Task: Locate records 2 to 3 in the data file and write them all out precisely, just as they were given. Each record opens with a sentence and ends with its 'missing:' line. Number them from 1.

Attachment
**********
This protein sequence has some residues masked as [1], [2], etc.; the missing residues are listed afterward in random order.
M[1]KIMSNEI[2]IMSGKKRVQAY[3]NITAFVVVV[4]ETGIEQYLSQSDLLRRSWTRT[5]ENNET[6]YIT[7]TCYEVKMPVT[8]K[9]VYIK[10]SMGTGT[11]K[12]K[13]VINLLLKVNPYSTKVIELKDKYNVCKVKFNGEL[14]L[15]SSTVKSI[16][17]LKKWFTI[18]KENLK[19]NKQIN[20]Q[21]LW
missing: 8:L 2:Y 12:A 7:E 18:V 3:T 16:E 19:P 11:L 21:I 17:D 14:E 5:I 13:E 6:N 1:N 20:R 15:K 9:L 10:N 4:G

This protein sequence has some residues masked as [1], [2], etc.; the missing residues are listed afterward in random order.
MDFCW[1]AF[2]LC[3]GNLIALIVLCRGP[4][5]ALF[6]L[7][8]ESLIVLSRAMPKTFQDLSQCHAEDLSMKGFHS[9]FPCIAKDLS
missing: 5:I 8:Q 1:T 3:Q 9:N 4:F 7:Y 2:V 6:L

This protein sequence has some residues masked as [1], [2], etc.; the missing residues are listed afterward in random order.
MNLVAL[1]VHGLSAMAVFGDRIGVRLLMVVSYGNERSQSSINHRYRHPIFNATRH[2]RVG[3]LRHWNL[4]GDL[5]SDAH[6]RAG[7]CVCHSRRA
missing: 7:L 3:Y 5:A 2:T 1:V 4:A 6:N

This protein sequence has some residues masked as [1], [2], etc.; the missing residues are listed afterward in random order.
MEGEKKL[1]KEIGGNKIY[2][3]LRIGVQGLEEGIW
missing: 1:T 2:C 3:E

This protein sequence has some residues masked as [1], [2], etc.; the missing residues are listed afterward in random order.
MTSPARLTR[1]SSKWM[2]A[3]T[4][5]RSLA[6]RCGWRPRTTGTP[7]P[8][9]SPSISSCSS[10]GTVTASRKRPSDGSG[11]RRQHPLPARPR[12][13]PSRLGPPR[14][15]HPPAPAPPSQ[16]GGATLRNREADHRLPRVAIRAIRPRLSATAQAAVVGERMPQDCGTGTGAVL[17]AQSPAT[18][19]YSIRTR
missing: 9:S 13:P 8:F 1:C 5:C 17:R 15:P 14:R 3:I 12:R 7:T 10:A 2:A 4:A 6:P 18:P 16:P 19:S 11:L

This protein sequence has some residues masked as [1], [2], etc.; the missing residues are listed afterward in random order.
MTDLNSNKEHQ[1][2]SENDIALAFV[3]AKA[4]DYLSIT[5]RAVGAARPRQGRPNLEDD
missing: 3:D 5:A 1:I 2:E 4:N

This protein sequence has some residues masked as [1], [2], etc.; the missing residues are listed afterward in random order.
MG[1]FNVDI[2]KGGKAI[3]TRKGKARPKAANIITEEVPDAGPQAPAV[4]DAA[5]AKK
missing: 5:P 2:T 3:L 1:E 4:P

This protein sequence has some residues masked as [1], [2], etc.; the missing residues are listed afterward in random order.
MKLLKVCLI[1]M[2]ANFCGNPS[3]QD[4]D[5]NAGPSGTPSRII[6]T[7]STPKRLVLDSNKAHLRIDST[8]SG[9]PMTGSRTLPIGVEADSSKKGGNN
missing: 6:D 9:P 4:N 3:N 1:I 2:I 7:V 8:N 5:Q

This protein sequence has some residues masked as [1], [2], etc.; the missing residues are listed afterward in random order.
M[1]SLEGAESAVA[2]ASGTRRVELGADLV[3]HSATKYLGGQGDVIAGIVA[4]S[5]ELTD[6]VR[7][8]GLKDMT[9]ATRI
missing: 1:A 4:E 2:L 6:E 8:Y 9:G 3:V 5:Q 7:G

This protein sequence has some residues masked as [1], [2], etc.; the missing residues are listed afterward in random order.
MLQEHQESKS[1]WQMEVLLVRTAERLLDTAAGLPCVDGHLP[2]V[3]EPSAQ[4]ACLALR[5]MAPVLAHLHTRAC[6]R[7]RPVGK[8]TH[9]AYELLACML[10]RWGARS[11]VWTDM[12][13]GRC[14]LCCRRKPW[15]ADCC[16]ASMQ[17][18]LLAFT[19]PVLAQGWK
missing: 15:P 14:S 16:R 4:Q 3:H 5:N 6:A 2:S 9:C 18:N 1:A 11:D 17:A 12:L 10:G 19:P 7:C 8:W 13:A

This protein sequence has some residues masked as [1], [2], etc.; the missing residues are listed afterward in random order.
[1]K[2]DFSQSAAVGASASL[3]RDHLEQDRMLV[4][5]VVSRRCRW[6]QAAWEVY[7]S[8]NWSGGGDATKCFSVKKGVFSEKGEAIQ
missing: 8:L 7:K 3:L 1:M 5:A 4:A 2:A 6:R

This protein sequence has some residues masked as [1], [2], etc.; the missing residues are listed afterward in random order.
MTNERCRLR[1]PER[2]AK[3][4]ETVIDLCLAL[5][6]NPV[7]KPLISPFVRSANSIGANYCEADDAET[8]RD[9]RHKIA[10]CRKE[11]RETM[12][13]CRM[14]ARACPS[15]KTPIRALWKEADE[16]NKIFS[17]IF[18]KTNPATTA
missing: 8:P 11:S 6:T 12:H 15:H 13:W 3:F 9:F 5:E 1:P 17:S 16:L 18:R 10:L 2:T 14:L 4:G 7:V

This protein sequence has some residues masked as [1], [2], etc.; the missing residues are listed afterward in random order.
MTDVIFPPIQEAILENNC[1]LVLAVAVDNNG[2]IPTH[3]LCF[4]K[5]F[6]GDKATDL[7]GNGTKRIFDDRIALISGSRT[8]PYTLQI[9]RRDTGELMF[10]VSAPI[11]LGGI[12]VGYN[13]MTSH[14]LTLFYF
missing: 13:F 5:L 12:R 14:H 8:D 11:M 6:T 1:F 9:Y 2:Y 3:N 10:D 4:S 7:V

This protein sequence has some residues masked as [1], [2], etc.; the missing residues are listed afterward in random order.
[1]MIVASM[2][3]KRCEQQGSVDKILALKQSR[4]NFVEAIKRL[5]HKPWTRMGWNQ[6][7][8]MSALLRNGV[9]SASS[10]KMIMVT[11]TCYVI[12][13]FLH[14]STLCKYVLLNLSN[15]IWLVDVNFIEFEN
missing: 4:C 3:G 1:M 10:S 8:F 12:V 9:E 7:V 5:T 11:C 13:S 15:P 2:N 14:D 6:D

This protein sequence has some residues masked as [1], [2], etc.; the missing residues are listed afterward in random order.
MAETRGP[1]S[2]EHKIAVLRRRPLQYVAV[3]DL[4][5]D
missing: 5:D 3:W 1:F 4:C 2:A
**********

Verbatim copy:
This protein sequence has some residues masked as [1], [2], etc.; the missing residues are listed afterward in random order.
MDFCW[1]AF[2]LC[3]GNLIALIVLCRGP[4][5]ALF[6]L[7][8]ESLIVLSRAMPKTFQDLSQCHAEDLSMKGFHS[9]FPCIAKDLS
missing: 5:I 8:Q 1:T 3:Q 9:N 4:F 7:Y 2:V 6:L

This protein sequence has some residues masked as [1], [2], etc.; the missing residues are listed afterward in random order.
MNLVAL[1]VHGLSAMAVFGDRIGVRLLMVVSYGNERSQSSINHRYRHPIFNATRH[2]RVG[3]LRHWNL[4]GDL[5]SDAH[6]RAG[7]CVCHSRRA
missing: 7:L 3:Y 5:A 2:T 1:V 4:A 6:N